How can we Heal?

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TRIGGER WARNING!

My daughter is 8. The news is full of conversations about sexual assault and rape. She asks questions and I answer them in all honesty without being overly graphic. It’s just a matter of fact.

She is beautiful and vibrant. I know it is both a blessing and a curse. I wasn’t much older than her, when unspeakable things started happening…. I don’t need to know the details of every single case. I believe you, because I’ve been there myself in so many different brutal and more subtle ways.

As a kid, I tried to ask for help. But the burden was too much. Grown ups I thought I could trust, cut me off, changed the subject, avoided eye contact. I hadn’t even begun to tell them the worst of it.

But I got the hint. It was my fault. I shut up. I took the hurt and buried it deep down inside of myself. I cut that part off, from feeling, from awareness, from the story I told about who I was. I refused to look at it. I expended so much energy building walls around walls around walls to block it out. That burden became heavier and heavier and I dragged it around, trying desperately not to let anyone see this defect at the core of me. And I wondered why I couldn’t have healthy relationships…

I did such a good job that it took me 20 years to begin to remember, to rediscover bits and pieces of that nightmare. Despite the daily onslaught of harassment, and the numerous times I had to literally fight a drunk dude off of me and run out the house, or down the street, or through the crowd, I had always considered myself one of the lucky ones.

Then the memories started to come back in disorientating flashes in the middle of a yoga class, while getting a massage, in my most intimate moments. At first, I doubted that they were even mine. I withdrew. I drank more. But still details came through that whispered the times and places.

It was almost worse the second time around. I was an adult, with a small child. I was supposed to be getting my shit together. Instead, everything began to unravel. My daughters father waited patiently for a while. But the process, the unfolding, just kept going and I had to go it alone. I couldn’t stand to be touched by a man, especially the father of my child, especially someone I trusted. So we eventually broke up.

And I did the work of breaking down those walls, of reliving every moment. This is how the body stores trauma until you’re ready to process it. I had to face my fears and the demons living there, the ones that would rear their ugly heads in defense whenever anyone got too close, when ever anything became too intimate. I had to slay those demons to begin healing, to reconsolidate my power, to reintegrate all aspects of myself. It is the hardest, most exhausting work I’ve ever done. And it just keeps going…

If I had one wish it would be to spare my daughter such experiences. I am hyper vigilant. I will fight for her with my every breath. But I also have to be realistic. Shelter can not protect her from the sickness of the society that we’re immersed in. So I have to give her all the tools, the language and the awareness to be ready to navigate what we’re up against.

We are having these difficult conversations with our little girls, because we must. Just like black parents have to talk to their kids about race, because it’s a matter of life or death. But I wonder, are we having these difficult conversations with our little boys as well? Or do they get to revel in the innocence of childhood without ever having to really feel uncomfortable? Are we grooming them for entitlement?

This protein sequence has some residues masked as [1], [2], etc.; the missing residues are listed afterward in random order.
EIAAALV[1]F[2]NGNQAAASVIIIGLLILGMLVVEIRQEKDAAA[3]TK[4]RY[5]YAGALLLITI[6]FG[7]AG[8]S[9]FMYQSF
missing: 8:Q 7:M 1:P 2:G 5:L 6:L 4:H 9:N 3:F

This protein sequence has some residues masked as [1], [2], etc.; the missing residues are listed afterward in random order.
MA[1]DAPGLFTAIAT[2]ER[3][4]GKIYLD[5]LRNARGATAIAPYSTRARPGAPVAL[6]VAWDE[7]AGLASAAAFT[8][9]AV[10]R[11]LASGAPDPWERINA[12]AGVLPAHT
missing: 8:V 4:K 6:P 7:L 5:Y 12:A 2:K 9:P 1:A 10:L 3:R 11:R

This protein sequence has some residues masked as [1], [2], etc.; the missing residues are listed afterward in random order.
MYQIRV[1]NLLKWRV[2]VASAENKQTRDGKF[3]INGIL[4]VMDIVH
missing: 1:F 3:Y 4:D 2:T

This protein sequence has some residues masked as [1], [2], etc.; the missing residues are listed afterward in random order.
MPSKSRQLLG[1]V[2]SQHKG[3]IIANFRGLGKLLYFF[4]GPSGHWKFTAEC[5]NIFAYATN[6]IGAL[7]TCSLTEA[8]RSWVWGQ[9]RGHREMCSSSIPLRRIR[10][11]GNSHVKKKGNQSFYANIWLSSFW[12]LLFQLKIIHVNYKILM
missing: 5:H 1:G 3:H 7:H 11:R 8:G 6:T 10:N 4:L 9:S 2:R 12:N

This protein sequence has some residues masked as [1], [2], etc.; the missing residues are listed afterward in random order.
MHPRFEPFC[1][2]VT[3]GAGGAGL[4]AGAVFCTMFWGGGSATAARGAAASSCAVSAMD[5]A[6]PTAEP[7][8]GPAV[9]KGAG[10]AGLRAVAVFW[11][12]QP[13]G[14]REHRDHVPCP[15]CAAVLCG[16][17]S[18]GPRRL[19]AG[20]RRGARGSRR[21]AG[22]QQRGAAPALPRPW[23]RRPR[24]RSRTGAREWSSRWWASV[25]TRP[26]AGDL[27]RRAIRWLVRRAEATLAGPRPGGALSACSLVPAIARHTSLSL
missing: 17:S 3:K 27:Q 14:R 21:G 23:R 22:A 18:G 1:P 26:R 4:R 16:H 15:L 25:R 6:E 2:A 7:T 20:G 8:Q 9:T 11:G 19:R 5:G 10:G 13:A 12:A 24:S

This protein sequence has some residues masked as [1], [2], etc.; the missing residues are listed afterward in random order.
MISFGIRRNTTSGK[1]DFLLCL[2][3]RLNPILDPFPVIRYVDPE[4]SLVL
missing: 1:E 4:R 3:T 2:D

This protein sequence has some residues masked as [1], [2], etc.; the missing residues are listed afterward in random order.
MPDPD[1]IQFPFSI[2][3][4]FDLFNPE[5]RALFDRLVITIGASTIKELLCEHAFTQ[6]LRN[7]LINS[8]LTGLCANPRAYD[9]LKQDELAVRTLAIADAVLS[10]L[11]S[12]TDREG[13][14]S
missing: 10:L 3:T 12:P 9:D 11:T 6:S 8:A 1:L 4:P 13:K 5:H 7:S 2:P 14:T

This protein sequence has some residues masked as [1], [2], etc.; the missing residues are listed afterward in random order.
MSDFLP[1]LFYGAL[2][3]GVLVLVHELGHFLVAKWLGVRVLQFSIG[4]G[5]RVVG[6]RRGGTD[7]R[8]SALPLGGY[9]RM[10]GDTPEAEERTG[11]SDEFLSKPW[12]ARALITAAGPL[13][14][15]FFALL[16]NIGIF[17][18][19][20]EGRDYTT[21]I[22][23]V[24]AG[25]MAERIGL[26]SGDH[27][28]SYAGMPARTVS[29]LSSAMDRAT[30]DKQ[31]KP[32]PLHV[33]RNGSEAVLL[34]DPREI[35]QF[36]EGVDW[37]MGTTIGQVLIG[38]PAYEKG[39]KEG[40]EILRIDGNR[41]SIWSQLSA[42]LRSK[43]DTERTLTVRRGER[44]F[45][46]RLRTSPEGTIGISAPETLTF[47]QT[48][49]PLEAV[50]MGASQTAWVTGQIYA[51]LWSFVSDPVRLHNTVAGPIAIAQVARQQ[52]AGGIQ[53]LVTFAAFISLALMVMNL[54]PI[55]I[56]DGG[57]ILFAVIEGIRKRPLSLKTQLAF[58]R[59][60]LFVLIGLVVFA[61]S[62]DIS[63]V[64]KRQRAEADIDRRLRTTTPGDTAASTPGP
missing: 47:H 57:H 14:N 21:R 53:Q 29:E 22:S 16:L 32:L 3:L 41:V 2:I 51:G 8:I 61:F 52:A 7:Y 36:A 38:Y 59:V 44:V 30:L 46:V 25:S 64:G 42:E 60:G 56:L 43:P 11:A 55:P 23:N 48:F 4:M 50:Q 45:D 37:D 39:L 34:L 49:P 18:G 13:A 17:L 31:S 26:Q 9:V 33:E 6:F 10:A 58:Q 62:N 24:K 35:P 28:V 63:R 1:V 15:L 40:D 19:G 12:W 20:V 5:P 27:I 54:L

I’m sure some parents are doing the work and I thank you! I would like to urge every parent (and every person!) to do it more, with your little boys and your big boys, with your brothers and husbands and fathers. Talk to them! This is the work that has the potential to change the world and effect the future.

And sure, it’s awkward and exhausting, but not nearly as much as being implicated in raising or turning a blind eye to a rapist. And lets be realistic, boys are receiving messages from the society around us that they are entitled to women’s bodies, that rape is their birth right. It is up to us (all of us that give a fuck) to teach them something different.

It is up to us to engage them emotionally, to model behaviors of vulnerability and accountability so they can see and be full human beings. This means that we talk to them about consent and we practice it with them. When we make a mistake, when our feelings get hurt and we act out, we have to own it. We have to apologize and explain that we understand what we did wrong. We also must follow up with action that restores balance and justice to the relationship.

Boys need men to model this behavior for them as well, which means as mothers, daughters, wives and friends, we have to walk the men in our lives through these processes, explain their importance and be relentless in our standards. This work builds trust. So that if little boys are being inappropriately touched, they’ll tell us as well. This is another part of the problem: most perpetrators have also been the victim (I know its true in my case). They’ve repressed the memory and it creates a demon.

As a society, we are in the stage of the memories resurfacing. It’s overwhelming and disorientating. But we can’t stop here. I pray that we follow this healing process through to completion or rather to the next layer. I promise, as we build momentum, as we gather experience and build confidence, it’ll get a little bit easier. If we stick with it, we’ll begin to see the little baby results of change taking place. We can’t get distracted by it. We must keep working. May our daughter’s daughter never know the injustice we’ve experienced!

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